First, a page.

Blackthorn

Blackthorn

**1/2

Reviewed by: Amber Wilkinson

Mining the story of Butch Cassidy from the perspective of what might have happened if the outlaw hadn't been killed in Bolivia sounds like a gold dust idea on paper. Unfortunately, like many an Old West prospector's treasure, while Mateo Gil's movie has a good-looking gloss, its substance is more fool's gold that fortune.

None of the fault lies with Sam Shepard, who is perfectly cast as the grizzled, ageing Cassidy - now living under the name James Blackthorn in South America. After years of horse farming in a solitary life punctuated only by a spot of side romance, he longs to make a reconnection with the man who may or may not be his son back in the US, and so sets about selling up his farm and hitting the trail.


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It's not long before he finds his path crossed by that of a stranded stranger Eduardo (Eduardo Noriega) - a thief who contrives to leave them both without cash or transportation. Eduardo manages to live another day, however, by winning the old cowboy over with the tale of cash he has stolen from a local mine, promising to split the spoils if Blackthorn will help him survive.

And so Cassidy reverts to type - and despite this offering scriptwriter Miguel Barros the opportunity to explore the psychology of the outlaw and age, and what this means in terms of responsibility and remorse, he never adequately seizes it. Instead, he tries to draw parallels between the 'old time' partnership Cassidy had with Sundance compared to a modern, more nefarious, type of lawbreaking without ever properly getting to grips with Cassidy's real motivations. Meanwhile, Gil is throwing everything at us - voice-overs, dreamy but rather dreary flashbacks and an unhealthy amount of slow motion.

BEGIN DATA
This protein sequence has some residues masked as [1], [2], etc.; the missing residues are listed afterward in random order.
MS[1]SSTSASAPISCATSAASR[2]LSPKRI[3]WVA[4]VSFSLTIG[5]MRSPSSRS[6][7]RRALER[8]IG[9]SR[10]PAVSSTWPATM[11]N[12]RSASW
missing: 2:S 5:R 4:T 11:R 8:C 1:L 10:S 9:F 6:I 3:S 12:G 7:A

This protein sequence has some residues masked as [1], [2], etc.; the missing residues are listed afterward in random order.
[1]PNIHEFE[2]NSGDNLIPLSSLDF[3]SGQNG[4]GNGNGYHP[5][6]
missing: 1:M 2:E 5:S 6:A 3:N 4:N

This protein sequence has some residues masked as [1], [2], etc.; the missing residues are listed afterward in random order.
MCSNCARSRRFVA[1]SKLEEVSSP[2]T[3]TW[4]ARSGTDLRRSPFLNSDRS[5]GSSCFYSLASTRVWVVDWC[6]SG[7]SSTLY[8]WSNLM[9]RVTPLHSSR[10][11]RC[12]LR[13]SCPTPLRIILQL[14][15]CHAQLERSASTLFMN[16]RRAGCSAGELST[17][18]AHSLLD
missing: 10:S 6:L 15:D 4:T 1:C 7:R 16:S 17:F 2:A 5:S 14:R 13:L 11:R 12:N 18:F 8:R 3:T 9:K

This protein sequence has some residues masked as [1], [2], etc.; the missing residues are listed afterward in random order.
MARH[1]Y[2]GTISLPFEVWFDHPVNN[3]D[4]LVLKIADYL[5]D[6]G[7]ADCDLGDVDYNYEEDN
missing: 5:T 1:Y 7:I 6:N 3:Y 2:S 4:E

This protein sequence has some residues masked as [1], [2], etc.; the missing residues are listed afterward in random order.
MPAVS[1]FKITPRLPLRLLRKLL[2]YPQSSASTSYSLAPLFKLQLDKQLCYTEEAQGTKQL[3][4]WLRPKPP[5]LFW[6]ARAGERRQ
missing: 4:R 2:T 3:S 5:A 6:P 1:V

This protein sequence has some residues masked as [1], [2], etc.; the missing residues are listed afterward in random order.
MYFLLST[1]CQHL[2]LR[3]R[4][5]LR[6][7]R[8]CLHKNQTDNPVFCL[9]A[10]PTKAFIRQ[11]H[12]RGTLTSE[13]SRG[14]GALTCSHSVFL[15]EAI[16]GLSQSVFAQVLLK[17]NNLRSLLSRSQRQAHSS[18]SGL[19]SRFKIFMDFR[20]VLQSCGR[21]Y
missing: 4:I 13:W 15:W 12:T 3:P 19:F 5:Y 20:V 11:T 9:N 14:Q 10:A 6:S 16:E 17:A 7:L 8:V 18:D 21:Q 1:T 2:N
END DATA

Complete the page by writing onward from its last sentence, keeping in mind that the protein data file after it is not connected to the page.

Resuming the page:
While Shepard somehow manages to overcome the inadequacies of the script through sheer force of will, Noriega is not so lucky. This means that in between the, admittedly gorgeous looking, riding about - the Bolivian landscape is beautifully captured by Juan Ruiz Anchía - there are large passages of clunking exposition that threaten to grind the whole film to a halt. Characters also come and go with little or no ceremony or flow, adding to the film's messy feel. Eventually, an old nemesis lawman of Cassidy's (Stephen Rea) adds some spice with his appearance but his arrival is too late in the day to prove gripping.

Lovely to look at but less rewarding than it ought to be, the depth of the film never manages to live up to the breadth and magnificence of the landscape.

Reviewed on: 23 Aug 2011
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What would have happened to Butch Cassidy if he hadn't died in Bolivia?
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